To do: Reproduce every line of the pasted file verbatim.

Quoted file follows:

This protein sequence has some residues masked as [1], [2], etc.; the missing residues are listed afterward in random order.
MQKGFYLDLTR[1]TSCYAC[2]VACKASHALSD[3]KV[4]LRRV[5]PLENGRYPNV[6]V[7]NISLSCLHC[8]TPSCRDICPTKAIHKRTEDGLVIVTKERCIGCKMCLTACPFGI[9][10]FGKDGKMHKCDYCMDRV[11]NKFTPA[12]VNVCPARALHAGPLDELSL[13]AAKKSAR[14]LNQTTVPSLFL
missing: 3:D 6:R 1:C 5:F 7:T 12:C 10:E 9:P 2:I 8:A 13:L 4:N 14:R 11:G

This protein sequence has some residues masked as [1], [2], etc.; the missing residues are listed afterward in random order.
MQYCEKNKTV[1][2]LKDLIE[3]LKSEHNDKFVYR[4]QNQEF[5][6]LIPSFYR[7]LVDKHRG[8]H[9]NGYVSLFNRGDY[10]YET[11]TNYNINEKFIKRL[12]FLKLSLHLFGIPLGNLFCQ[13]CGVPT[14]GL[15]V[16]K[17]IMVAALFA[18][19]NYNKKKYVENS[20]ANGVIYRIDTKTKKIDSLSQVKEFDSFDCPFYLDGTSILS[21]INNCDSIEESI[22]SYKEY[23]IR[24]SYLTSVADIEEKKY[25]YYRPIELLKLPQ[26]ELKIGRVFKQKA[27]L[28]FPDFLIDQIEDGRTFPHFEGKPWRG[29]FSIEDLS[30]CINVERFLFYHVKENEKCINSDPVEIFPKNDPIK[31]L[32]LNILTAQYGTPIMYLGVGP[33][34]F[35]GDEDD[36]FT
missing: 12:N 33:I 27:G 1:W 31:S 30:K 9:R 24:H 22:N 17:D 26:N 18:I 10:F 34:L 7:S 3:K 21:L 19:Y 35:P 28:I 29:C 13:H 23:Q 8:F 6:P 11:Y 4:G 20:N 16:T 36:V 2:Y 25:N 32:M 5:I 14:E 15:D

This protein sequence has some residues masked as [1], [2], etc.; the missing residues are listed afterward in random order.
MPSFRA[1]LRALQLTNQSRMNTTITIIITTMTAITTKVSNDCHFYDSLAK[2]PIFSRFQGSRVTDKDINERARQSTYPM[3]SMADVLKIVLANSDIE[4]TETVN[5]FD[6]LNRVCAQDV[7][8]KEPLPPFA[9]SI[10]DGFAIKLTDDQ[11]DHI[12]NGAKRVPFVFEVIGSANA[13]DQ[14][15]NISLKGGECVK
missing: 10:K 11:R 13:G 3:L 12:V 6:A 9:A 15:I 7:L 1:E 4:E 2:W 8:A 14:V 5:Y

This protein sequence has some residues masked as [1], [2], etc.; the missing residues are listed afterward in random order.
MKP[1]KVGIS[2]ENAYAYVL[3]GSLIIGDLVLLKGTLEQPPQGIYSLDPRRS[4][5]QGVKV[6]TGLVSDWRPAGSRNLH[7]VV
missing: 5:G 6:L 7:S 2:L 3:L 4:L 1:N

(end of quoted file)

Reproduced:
This protein sequence has some residues masked as [1], [2], etc.; the missing residues are listed afterward in random order.
MQKGFYLDLTR[1]TSCYAC[2]VACKASHALSD[3]KV[4]LRRV[5]PLENGRYPNV[6]V[7]NISLSCLHC[8]TPSCRDICPTKAIHKRTEDGLVIVTKERCIGCKMCLTACPFGI[9][10]FGKDGKMHKCDYCMDRV[11]NKFTPA[12]VNVCPARALHAGPLDELSL[13]AAKKSAR[14]LNQTTVPSLFL
missing: 3:D 6:R 1:C 5:F 7:T 12:C 10:E 9:P 2:I 8:A 13:L 4:N 14:R 11:G

This protein sequence has some residues masked as [1], [2], etc.; the missing residues are listed afterward in random order.
MQYCEKNKTV[1][2]LKDLIE[3]LKSEHNDKFVYR[4]QNQEF[5][6]LIPSFYR[7]LVDKHRG[8]H[9]NGYVSLFNRGDY[10]YET[11]TNYNINEKFIKRL[12]FLKLSLHLFGIPLGNLFCQ[13]CGVPT[14]GL[15]V[16]K[17]IMVAALFA[18][19]NYNKKKYVENS[20]ANGVIYRIDTKTKKIDSLSQVKEFDSFDCPFYLDGTSILS[21]INNCDSIEESI[22]SYKEY[23]IR[24]SYLTSVADIEEKKY[25]YYRPIELLKLPQ[26]ELKIGRVFKQKA[27]L[28]FPDFLIDQIEDGRTFPHFEGKPWRG[29]FSIEDLS[30]CINVERFLFYHVKENEKCINSDPVEIFPKNDPIK[31]L[32]LNILTAQYGTPIMYLGVGP[33][34]F[35]GDEDD[36]FT
missing: 12:N 33:I 27:G 1:W 31:S 30:K 9:R 24:H 22:N 17:D 26:N 18:I 10:F 34:L 7:S 3:K 21:L 19:Y 35:P 28:I 29:C 13:H 23:Q 8:F 6:P 11:Y 4:G 20:N 16:T 36:V 2:Y 25:N 32:M 5:I 14:E 15:D

This protein sequence has some residues masked as [1], [2], etc.; the missing residues are listed afterward in random order.
MPSFRA[1]LRALQLTNQSRMNTTITIIITTMTAITTKVSNDCHFYDSLAK[2]PIFSRFQGSRVTDKDINERARQSTYPM[3]SMADVLKIVLANSDIE[4]TETVN[5]FD[6]LNRVCAQDV[7][8]KEPLPPFA[9]SI[10]DGFAIKLTDDQ[11]DHI[12]NGAKRVPFVFEVIGSANA[13]DQ[14][15]NISLKGGECVK
missing: 10:K 11:R 13:G 3:L 12:V 6:A 9:A 15:I 7:L 1:E 4:E 2:W 8:A 14:V 5:Y

This protein sequence has some residues masked as [1], [2], etc.; the missing residues are listed afterward in random order.
MKP[1]KVGIS[2]ENAYAYVL[3]GSLIIGDLVLLKGTLEQPPQGIYSLDPRRS[4][5]QGVKV[6]TGLVSDWRPAGSRNLH[7]VV
missing: 5:G 6:L 7:S 2:L 3:L 4:L 1:N